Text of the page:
Bonefish and the moon phase [Archive] - Fly Fishing Forum

: Bonefish and the moon phase

08-12-2008, 07:38 PM
OK, I'm going to book by trip to the Bahamas. I heard somewhere bonefish don't bite well on days around the full moon. Is this so? Should I book away from that time? Thanks!

08-13-2008, 09:39 AM
Hi Jeff
I don't believe that.
Of course tides are bigger and currents are faster at full moon.
I always try to find an incoming tide in the morning.


08-13-2008, 09:46 AM
I plan my first day low/incoming tide sometime around 5 to 5:30 AM. Tides are important, but for me it comes down, often, to wind and sunny skies allowing easier spotting. Good luck !

08-13-2008, 10:44 AM
I do think that the fishing is not as good on a full moon. I have had guides tell me that its because the fish feed at night but not sure I buy that. I think, like Pete says, it probably has more to do with higher tides.

When I book a trip I look for low tides beginning early am the first of the week as the main priority. Its important to have a low tide during the day. Then I look at moon phases. The weather you have no control over other than picking a time of year that gives you the best chance for sunny days and low winds.

08-13-2008, 11:50 AM

Depends on the time of the day when said moon tide is moving. As the experienced bonefishers pointed out above, big tides flooding whenever you are fishing is a good tide to be fishing.

Furthermore, outgoing can be great in some spots; incoming generally great on flats and even slack low tides good if you know where to go.

Airport Flat on Exuma has a channel struture that drains deep mangrove channels and is hot on an evening drop. Pestell on a flood can bring waves of bones on Acklins but there are places where hordes sit out the low. Mangroves can fill with hungry bones on the biggest moon tides even when slack mid-day.

The fish don't disappear from the sea they just do something different with each tide.

All that being said, they are never more crazed than when the tide is rising. When Mother nature beats that drum the bones dance.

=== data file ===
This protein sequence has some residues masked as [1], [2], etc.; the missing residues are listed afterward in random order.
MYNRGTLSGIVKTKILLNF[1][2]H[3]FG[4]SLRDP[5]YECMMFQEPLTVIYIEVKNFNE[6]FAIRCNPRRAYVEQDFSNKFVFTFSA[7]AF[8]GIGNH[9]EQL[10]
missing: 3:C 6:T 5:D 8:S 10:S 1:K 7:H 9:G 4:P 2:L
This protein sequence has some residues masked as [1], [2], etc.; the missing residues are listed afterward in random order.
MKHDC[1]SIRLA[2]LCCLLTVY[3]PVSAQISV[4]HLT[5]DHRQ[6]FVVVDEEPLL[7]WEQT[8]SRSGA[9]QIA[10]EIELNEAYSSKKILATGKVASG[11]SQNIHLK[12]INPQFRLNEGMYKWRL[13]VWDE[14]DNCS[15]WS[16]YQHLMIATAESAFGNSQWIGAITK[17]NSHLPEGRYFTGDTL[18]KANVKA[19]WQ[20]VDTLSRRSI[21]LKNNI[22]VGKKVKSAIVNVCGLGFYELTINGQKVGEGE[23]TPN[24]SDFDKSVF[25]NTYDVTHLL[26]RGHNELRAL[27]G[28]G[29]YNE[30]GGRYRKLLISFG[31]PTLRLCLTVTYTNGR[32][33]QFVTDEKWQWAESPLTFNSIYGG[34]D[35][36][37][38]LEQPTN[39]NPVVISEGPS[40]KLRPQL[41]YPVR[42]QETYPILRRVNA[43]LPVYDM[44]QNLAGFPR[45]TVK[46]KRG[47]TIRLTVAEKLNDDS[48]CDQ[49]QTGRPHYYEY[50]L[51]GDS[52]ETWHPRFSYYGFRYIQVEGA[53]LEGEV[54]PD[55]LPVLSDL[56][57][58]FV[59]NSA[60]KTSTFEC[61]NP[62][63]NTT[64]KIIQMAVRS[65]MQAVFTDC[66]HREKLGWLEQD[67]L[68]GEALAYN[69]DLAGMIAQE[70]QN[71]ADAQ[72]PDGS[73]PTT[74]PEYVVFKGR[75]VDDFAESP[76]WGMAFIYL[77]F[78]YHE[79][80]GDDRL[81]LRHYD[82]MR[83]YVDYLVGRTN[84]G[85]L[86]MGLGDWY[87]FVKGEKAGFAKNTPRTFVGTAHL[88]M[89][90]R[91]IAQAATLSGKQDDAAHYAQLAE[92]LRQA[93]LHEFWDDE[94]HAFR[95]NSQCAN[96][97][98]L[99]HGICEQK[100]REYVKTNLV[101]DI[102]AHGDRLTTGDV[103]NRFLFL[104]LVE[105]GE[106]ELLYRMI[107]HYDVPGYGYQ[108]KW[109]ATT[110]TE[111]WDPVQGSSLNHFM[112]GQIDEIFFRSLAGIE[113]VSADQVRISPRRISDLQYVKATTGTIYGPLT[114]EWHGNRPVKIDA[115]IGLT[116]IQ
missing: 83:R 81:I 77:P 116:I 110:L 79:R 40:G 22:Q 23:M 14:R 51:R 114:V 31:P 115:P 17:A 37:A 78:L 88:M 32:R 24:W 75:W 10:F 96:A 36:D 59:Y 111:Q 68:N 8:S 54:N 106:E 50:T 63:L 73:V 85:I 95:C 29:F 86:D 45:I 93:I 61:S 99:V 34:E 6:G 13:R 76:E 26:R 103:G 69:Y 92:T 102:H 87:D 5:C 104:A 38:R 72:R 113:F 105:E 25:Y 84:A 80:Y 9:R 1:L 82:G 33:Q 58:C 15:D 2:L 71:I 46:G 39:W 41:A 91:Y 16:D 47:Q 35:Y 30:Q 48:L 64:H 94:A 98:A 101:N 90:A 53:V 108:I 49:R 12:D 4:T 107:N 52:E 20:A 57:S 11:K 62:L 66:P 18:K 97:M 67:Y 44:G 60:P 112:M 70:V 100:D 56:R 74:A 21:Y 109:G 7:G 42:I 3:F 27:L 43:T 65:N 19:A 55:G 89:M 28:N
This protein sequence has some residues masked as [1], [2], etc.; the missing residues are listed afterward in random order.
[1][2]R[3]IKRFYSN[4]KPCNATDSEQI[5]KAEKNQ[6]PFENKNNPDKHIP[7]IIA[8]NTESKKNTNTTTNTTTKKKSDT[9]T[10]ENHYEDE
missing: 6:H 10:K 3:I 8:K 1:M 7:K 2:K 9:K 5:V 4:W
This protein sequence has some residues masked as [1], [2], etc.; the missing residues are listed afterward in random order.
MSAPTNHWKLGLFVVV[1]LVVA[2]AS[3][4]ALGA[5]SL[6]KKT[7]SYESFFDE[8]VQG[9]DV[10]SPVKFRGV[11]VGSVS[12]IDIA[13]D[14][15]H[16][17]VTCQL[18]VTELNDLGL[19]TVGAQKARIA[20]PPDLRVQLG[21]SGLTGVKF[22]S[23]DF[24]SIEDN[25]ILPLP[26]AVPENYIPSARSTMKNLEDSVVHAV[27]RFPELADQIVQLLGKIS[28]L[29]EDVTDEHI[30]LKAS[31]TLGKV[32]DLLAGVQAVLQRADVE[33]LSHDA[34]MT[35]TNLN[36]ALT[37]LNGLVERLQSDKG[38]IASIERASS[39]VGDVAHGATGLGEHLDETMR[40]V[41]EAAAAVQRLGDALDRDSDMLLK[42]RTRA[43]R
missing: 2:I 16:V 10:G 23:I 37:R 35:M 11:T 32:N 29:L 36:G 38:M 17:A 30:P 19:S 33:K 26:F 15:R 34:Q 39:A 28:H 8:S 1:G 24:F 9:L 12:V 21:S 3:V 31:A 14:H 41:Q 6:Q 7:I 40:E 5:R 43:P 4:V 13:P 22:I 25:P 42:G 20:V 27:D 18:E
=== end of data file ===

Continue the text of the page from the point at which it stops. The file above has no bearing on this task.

08-13-2008, 02:57 PM
Limited experience but here is my understanding on the subject.

The few guides I have talked to have said they don't like big moon tides in areas where there are inaccessible mangroves. The bones go up in further on a big tide and feed there most of the day. Like Juro said they are still feeding just not in a location where you can access them. If the spot you are going to has more white sand/coral beach type of fishing the big tides are probably great if timed correctly.


08-13-2008, 03:11 PM
Not my cup of tea but some guys like flooded mangrove fishing... Dave, Bill, Chris, Jim... oh if I only had access to my video library right now :lildevl:

Will put them up later - this you have to see.

08-13-2008, 10:42 PM
I have little doubt that bones don't bite as well on a full moon. Time and again I've seen it with my clients - full moon bones, the Bahamians call them. You'll be fishing and for no reason the fish will follow and turn off or spook at the best cast, the same cast that a few days ago would have been money. My advice: avoid full moons for bones. I'm sure you'll still catch fish, but it will probably be tougher. Trust me.


08-14-2008, 09:54 AM
I put in some time looking into this, motivated by a post here about a year ago. Bonefish I find during full moon periods seem schooled up more, are moving defensively, and are not feeding. This is similar to what you'd find on a hard-hit flat in late afternoon. However, if I do get a fly into one of these schools, it is readily taken. I've concluded that bonefish are preyed on more during full-moon nighs and respond with this behavior. This is corroborated by several night-divers (on Andros) who tell me barracuda predation is heaviest during full moon.

During neap tides, fish tend to disperse more (in the areas I frequent) with encounters with singles and small pods more likely. Fish are in their typical feeding mode, and can be pretty cagey.

During dark moon nights, they are hard to find and even more spread out, supporting the conjecture tyey are feeding deep inside mangroves.

08-14-2008, 02:27 PM
That makes sense Josko, I have seen densely grouped schools moving with purpose on big tide days in areas where huge cuda live and sharks prevail. And from everything I read schooling is a defensive behavior.

Fred A and I came upon a school like this in a heavily cuda and shark infested spot (south of Binnacle Pt, Acklins) and any cast within eating range was taken but it was hard to keep up with the school which was so dense it blackened the water where it moved.